Cooking for a Crowd? Family-Style Spanish Paella

Traditional Spanish Paella

Traditional Spanish Paella

It’s the weekend and on the weekend, we should cook feasts. Here is a good feast to share (and it can be a costly one because seafood and saffron can both be quite expensive.) Worth the cost, though, with a host of approving eyebrows raising the roof and a story to tell while chowing down. So, Paella.  First created in the mid-19th century in Valencia – a dish of rice, meat and seafood, and most importantly, aroma. The single-most recognizable symbol of Valencia dinner tables and the signature dish of Spain.

Paella Ingredients:

8 chicken legs and thighs

1 chorizo sausage, sliced

½ lb. ham, diced

1 dz. mussels

1 dz. clams

1 dz. prawns, shelled and deveined

¼ cup olive oil

2 cloves garlic, minced

1 green bell pepper, chopped

1 cup peas

4 Tbsp. parsley, chopped

1 can whole pimentos, coarsely chopped

2 tsp. salt

¼ tsp. cracked pepper

¼ tsp. saffron

2 cups long grain rice

4 cups chicken stock

Paella Method:

Pre-fry chicken in a skillet large enough to hold all ingredients, once cooked set aside and keep warm.  In the same skillet, sauté chorizo and ham in olive oil until lightly browned. Add bell pepper, onion, and rice – continue cooking until onions are transparent.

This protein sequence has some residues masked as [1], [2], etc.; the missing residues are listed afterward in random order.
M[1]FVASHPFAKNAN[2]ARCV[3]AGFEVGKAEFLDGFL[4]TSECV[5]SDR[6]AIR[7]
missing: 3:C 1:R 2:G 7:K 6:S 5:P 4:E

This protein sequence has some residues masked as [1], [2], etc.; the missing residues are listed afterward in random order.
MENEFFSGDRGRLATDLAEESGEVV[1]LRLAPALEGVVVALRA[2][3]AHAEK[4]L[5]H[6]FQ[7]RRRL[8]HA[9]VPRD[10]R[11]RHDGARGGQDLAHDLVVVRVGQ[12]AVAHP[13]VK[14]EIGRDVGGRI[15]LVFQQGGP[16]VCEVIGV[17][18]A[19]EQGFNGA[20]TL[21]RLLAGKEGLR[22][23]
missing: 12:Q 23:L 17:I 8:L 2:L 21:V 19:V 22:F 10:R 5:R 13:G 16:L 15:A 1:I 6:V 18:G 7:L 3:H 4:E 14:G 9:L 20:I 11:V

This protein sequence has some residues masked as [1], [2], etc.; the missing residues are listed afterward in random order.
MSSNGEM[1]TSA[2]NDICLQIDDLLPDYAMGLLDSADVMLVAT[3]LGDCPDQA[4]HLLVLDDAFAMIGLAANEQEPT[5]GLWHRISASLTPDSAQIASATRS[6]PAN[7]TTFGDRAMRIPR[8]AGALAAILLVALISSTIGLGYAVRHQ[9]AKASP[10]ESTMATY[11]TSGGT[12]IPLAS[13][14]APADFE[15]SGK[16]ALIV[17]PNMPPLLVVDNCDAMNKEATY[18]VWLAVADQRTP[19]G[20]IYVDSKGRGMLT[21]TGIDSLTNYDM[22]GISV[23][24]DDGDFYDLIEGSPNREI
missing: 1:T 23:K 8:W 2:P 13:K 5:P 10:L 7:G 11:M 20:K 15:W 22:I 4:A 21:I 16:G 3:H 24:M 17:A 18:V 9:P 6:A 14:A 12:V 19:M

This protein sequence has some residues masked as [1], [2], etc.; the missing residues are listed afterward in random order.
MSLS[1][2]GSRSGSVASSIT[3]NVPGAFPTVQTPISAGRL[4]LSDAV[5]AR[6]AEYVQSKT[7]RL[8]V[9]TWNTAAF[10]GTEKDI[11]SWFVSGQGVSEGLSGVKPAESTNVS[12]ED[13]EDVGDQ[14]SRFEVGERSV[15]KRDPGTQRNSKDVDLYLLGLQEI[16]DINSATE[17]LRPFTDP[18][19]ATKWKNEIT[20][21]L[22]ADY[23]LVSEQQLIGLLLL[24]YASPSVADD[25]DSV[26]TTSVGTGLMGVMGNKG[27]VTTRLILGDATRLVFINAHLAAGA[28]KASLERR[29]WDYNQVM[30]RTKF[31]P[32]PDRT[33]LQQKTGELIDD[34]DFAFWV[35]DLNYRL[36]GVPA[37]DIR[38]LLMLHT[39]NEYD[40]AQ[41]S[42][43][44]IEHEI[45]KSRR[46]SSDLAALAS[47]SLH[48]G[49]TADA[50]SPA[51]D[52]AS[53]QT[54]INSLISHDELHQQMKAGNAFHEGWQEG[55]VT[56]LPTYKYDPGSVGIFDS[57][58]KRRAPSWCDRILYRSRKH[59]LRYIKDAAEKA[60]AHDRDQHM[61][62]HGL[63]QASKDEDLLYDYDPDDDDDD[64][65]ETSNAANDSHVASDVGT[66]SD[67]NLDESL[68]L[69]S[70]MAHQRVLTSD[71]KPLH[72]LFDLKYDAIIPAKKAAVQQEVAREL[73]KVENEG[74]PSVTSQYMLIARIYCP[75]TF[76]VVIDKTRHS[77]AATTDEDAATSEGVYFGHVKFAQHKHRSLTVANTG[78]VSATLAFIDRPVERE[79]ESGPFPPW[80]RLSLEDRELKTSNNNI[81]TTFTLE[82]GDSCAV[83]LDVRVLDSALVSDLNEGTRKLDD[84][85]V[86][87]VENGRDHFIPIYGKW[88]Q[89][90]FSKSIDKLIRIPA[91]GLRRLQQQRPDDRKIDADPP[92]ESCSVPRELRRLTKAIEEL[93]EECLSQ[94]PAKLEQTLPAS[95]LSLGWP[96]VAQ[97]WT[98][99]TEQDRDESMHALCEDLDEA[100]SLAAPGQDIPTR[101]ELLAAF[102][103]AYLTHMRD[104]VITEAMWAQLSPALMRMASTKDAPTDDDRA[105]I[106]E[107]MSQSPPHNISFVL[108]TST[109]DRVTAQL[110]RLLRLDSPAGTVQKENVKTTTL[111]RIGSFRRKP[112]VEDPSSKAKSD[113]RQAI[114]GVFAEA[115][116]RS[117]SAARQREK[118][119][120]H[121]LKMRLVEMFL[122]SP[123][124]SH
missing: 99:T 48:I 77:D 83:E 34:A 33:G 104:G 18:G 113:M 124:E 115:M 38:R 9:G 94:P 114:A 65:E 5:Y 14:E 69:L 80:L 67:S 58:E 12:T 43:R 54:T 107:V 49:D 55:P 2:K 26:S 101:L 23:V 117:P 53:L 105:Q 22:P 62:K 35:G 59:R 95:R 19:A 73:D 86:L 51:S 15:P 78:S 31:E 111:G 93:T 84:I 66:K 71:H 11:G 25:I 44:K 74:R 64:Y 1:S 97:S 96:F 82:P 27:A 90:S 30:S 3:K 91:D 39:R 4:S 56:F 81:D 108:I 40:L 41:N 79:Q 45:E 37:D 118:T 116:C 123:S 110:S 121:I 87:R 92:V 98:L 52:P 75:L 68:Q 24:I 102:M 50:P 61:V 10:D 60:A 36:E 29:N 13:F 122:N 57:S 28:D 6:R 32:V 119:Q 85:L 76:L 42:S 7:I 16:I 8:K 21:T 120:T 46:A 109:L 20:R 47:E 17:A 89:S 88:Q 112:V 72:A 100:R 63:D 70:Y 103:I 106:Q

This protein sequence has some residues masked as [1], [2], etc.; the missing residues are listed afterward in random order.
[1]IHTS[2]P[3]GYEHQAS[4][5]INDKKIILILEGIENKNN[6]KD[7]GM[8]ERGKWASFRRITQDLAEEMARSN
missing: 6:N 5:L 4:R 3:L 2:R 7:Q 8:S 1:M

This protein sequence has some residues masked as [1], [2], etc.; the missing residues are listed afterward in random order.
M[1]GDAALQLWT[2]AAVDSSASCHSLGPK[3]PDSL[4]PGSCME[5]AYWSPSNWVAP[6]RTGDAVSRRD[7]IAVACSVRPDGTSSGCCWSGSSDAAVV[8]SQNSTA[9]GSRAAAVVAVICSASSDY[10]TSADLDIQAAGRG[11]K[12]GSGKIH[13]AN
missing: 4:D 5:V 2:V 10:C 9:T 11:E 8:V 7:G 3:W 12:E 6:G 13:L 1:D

While mixture is cooking, dust chicken with saffron.

Add peas to rice mixture, then arrange chicken, clams, mussels and prawns across the top.

Dust with oregano, parsley and pimento, then cover.  Cook over low heat for 20 minutes.  Let stand for 10 minutes covered before removing lid.

Saffron Rice Ingredients:

1 ½ cups, long grain rice

½ tsp. saffron threads dissolved in 1 cup water

2 ½ cups water

½ stick unsalted butter

Saffron Rice Method:

In a medium sauce pan, melt butter and add rice, stirring until coated over medium heat.  Add saffron mixture, water and salt to taste and bring to a boil.  Cover tightly and simmer for approximately twenty minutes until rice is tender.

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Categories: Food + Drink, On a fork, Recipes

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2 Comments on “Cooking for a Crowd? Family-Style Spanish Paella”

  1. January 8, 2013 at 11:35 PM #

    The recipe is spot on! Rather than chicken stock, I make seafood stock by boiling the shells of the shrimps and combining that stock with stock obtained by boiling the mussels briefly beforehand. It gives great flavor! But that’s a matter of personal taste. More importantly, real paella is never covered with a lid. It should be cooked on an open paella (the name of the dish comes from the typical, very large round skillet). The ingredients should form a relatively thin layer, and they get spread out on the paella. Purist would say it must be cooked on an open fire too, but it works perfectly on an electric stove.
    Thanks for posting 🙂

    • January 9, 2013 at 6:27 PM #

      Broth with deeply developed flavors (like that which undoubtedly comes from your method of creating stock) really separates the boys from the men, we think, when it comes to the sophistication of a dish. And even more, using purist methods from the region that a dish is conceived – excellent advice!

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